Posted: 1/9/2011 17:15:04
It's great to have access to a site like this where bonafide experts ring in. How hard it must have been in the pre-internet era.
I'm skinning a BD-4 in foam/epoxy/glass. My doors will open up (gull wing style). I'm pondering whether to leave the doors flush with the skin with a gap of about 3/16" around or whether to extend the perimeter of the door skin with thin fiberglass that would sit over the fuselage skin, protruding about .040.
It's about equal from a build standpoint. Where is the aerodynamic edge?
Thanks in advance.
Posted: 1/10/2011 13:15:05
in windtunnel tests on glider fuselages we have found that all kinds of canopy or door gaps produce a change in the boundary layer from laminar to turbulent flow. This of course produces drag. Since there have passed now more than 35 years since we made these trials, I really cannot say anymore (or quantify) if flush doors produce less drag, but I would imagine. However my impression is that the envisaged gap width of 3/16" is a little to large. The experience we made with gliders points in the direction to minimize the gap to the utmost for drag reduction. Of course you need to have sufficient clearance for opening under all environmental conditions.(min and max operation temperatures)
Another major aspect for drag reduction at doors and canopies is the suppression of any airflow from inside to outside and vise versa. Here gap sealings come in. There is a large variety of rubber profiles available which you can experiment with. In the past we've made the best results with inflatable tube-like sealings.
I hope my comments are of some help.
Good luck for your project.
Posted: 1/14/2011 00:44:49
The aerodynamic edge definitely goes to a closed gap.
Anytime airflow encounters a step-down, it is sucked in. Nature abhors a vacuum. If the flow over/inside a gap can be made relatively stable, a whirling little drag-reducing vortex may reside in it, but that is very unlikely. Most of the time it will just go on generating a turbulence that streams far behind the aircraft.
It's surprising for most of us, but laminar flow is nearly twice as tolerant of step-up conditions as of step-down and gap. Depending on other criteria, a rounded lip overlapping the forward edge of your door frame of up to .020" thickness could conceivably avoid adding a drag penalty altogether (see NLF presentation ). On the trailing frame, avoid the step-down condition.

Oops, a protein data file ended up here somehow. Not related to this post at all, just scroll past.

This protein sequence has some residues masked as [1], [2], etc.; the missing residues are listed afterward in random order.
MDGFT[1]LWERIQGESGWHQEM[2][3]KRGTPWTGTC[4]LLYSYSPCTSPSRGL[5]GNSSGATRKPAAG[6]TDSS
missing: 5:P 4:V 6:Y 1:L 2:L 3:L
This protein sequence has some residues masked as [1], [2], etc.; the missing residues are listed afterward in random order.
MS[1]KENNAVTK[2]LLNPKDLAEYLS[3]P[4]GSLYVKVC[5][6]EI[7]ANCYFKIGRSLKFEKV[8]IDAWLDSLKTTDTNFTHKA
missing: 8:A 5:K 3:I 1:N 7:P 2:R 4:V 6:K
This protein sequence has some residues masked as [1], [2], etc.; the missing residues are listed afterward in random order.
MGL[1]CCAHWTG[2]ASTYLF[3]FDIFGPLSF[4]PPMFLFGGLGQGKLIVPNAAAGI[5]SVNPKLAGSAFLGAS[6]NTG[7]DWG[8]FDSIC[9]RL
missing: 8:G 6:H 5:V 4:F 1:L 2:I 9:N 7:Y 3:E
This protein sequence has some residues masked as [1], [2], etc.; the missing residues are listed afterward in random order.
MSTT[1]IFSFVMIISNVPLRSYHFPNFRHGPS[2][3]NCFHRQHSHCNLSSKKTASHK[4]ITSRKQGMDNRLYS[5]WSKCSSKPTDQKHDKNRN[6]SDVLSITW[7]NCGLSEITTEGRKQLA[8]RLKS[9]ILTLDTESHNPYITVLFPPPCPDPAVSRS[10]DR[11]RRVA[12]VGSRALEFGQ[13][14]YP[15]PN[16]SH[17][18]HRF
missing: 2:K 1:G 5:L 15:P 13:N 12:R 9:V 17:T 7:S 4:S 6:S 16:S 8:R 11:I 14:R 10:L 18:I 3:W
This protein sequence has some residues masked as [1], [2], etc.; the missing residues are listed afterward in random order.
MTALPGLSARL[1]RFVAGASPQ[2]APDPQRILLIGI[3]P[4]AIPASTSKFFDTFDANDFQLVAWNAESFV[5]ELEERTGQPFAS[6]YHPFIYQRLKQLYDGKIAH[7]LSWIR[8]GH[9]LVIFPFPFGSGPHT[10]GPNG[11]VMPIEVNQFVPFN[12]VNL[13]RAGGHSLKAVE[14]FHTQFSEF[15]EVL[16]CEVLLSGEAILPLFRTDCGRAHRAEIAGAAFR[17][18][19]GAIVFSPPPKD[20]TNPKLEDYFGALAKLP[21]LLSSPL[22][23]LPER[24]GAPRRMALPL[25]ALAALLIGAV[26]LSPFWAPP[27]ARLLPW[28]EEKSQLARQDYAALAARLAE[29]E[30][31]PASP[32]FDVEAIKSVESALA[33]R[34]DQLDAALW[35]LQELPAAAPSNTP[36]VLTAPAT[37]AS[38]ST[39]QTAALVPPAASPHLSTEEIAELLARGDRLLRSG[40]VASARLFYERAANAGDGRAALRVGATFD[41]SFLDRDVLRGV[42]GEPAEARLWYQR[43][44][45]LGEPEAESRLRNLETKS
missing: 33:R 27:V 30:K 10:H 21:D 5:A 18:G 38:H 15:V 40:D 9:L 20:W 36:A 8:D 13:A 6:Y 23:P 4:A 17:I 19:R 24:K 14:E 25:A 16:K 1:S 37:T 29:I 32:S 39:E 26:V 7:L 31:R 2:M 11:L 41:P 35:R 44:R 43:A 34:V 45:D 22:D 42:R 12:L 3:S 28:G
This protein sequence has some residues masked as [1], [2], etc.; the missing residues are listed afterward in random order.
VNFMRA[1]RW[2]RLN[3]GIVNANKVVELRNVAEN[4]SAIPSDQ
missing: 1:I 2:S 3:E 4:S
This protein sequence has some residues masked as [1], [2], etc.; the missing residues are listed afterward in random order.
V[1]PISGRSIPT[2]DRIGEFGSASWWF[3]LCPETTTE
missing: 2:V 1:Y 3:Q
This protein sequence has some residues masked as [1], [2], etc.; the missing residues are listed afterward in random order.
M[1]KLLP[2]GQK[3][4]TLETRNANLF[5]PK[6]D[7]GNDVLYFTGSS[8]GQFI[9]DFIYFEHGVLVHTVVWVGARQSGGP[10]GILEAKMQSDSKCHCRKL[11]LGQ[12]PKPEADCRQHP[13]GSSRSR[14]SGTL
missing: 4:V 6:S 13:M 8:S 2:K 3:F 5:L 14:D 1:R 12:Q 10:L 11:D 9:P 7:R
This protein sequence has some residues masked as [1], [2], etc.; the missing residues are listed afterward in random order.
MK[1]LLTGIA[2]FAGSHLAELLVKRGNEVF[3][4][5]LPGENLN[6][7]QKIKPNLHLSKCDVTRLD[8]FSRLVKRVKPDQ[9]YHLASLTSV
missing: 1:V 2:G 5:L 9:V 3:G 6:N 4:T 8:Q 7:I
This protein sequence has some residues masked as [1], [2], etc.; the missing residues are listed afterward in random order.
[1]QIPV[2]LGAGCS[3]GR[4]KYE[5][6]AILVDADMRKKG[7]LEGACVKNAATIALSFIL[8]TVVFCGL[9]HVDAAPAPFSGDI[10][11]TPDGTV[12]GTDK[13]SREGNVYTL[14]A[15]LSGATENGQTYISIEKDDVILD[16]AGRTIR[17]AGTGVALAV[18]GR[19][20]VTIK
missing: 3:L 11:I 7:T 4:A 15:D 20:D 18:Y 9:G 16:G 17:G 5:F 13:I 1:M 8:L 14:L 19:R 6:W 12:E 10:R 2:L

If you can close the gap and stay close to flush... I have a job for you!
Posted: 1/14/2011 13:30:52
I'm just finishing drilling the nose skin to my wing and have a small area where there's a gap between the nose and lower skins. I'd say that it's .030"-.040" wide and the skin is .025" thick. The length is about 10" give or take a little. Clearly not substantial but I don't like it in either case. I'm thinking that when I paint the primer will probably fill it but have been wondering if it is likely to induce any drag. Thoughts anyone? This is my first project.
Posted: 1/14/2011 20:04:12
A small step up is much better than any gap. Willie Messerschmidt used to lap his skins backward to standard practice.
He lapped the aftermost skin over the one in front of it, with a small bend down at the edge to be sure it sealed. This allowed the flow to reattach and significantly reduced the drag penalty of the skin laps. The step down tends to break the laminar flow and cause a transition to turbulent flow which increases the drag at the Reynolds numbers we experience in our aircraft. Note that at very low Reynolds numbers turbulent flow may have lower drag than laminar flow. That is the idea behind the "turbulator" strips they add to gear legs and propellors. Even though these items are operating at Reynolds numbers well above where the turbulence would actually lower the drag. :-)
EAA 9135, Technical Counselor and Flight Advisor